I could have done without the gigantic sword hanging from the ceiling during “Walse! Walse! Wo ist dein scwert?”. With the best will in the world, it makes you wonder if someone is going to shout out “It’s behind you!” But the symbolic pulling of the sword from the tree works very nicely indeed; Siegmund stands with a perfectly normal sized sword suspended above him, and it drops magically into his hand for “Heraus aus der Scheide zu mir! ”. ("Come forth from thy scabbard to me!” I am afraid I first got to know Wagner on the Reginald Goodale recordings, and I still think of the rather feeble Andrew Porter translation as the Proper Words. There is no doubt that Wagner sounds better in German, and its perfectly possible to follow the story with surtitles.) Everyone is in dramatically stitched together fur coats. When we first see Wotan in Rheingold, he’s carrying an rough wooden staff as if he hasn’t got around to making a spear yet. But when they take their coats off, they’ve got standard issue Edwardian opera costumes on underneath. One could almost feel we have reached a point when “Edwardian” is theater short hand for “Time Period: Legendary”. Donner and Froh are wearing silk dressing gowns, possibly intended to suggest prize-fighters, but Donner has a proper big hammer. (I though his invocation of the hammer was the only musical disappointment of the first night: not quite loud or loud enough.)A shower of petals fall on Sieglinde for “winterstürme wichen dem Wonnemond” ( “winter storms have vanished at spring’s command!”)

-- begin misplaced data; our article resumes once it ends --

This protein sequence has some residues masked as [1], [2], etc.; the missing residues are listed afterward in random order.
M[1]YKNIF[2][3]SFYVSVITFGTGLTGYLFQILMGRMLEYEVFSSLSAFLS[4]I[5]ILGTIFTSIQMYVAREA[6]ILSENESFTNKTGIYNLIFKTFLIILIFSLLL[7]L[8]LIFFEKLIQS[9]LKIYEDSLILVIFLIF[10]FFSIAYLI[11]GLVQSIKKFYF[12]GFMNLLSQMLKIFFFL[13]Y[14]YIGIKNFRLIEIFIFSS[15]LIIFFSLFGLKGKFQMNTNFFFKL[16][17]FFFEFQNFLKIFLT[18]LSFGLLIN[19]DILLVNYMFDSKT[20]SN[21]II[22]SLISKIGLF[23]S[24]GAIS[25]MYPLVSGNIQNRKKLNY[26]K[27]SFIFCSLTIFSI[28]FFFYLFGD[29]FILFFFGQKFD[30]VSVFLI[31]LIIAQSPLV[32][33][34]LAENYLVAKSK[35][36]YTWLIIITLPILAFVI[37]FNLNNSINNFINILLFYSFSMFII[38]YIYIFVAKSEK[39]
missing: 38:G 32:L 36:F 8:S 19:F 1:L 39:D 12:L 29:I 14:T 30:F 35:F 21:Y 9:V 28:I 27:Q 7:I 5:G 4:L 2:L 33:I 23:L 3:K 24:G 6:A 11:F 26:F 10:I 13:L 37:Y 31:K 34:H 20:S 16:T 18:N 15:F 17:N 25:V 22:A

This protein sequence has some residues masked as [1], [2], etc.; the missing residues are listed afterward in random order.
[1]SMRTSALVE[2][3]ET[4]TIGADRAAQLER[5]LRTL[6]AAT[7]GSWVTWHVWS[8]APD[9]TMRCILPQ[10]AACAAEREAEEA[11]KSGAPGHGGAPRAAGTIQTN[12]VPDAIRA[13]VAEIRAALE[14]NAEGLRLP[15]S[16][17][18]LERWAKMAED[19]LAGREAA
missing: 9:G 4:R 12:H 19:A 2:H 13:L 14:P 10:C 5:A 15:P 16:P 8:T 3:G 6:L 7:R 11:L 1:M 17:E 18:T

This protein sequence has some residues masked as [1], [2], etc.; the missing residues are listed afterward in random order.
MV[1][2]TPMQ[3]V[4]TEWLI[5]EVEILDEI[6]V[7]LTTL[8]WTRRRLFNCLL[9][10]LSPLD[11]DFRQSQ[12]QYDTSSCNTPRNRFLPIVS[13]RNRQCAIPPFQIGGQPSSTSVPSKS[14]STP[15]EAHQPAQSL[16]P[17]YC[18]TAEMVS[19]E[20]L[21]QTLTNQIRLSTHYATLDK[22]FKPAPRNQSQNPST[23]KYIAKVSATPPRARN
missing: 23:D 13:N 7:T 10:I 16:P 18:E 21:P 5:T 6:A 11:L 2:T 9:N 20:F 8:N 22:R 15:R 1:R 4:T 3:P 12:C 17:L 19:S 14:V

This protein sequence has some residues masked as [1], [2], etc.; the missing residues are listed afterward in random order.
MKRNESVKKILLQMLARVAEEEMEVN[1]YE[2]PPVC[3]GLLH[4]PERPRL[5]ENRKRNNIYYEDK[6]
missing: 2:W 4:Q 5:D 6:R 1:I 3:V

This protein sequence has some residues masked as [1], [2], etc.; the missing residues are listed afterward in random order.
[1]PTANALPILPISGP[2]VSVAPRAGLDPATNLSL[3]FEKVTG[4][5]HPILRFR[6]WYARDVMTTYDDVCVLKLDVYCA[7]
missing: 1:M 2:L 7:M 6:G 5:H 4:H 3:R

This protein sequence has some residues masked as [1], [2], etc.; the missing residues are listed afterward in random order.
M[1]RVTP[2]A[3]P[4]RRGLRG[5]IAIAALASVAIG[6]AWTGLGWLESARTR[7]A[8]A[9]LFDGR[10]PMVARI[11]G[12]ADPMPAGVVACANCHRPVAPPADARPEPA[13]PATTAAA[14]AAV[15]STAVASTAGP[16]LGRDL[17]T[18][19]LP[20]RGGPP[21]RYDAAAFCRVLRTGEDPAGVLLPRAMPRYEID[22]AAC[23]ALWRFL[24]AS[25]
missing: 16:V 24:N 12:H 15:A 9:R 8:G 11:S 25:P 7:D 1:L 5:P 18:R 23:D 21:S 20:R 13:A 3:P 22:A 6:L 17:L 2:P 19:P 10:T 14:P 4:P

John Tomlinson has an astonishing clarity for the bass villain Hunding. He comes across as more the wronged husband, less the horn helmeted thug than he sometimes does. (Not that he’s above violently kissing Sieglinde when he comes in from a hard days pillaging and violently telling her to make dinner.) He doesn’t quite chew the scenery, but I think he is doing slightly more crowd-pleasing old school opera acting than Bryn Terfel. But that’s because Bryn’s sctick is under acting and in a sense, under singing. It’s a marathon rather than a sprint: the Ring is Wotan’s story, even though he isn’t in Gotterdamerang. He is both the mythological king of the gods and a metaphor for God and a husband and father and grandpa; a combination of music, libretto and “acting, darling” has to convince has that Wotan’s trajectory makes sense. Where Hunding is a comic opera villain and Alberich is a stage in an argument, Wotan is a character with the kind of complexity and ambiguity of Hamlet. In Rheingold, he is still, to a great extent, enjoying being God. We see him playing chess with Fricka; and he’s very calm about having agreed to hand her sister over to the giants in return for their building Valhalla. The giants are not very giant, although we first see them as huge shadows on the back of the stage, but they are very monstrous: Fasolt wears a tall Isenbard Kingdom Brunell top hat, but when he takes it off, reveals a high Mekon-like forehead underneath. Fafner is more of a workman, but rather than being just a brutal kidnapper, seems actually affectionate to Freia and quite sad when he has to give her up in return for Infinite Wealth. There are nice moments when Wotan casually grabs Donner’s hammer-arm in mid-tantrum as if to make the point that whatever else is going on, he is the Father of the Gods and we shouldn’t forget it.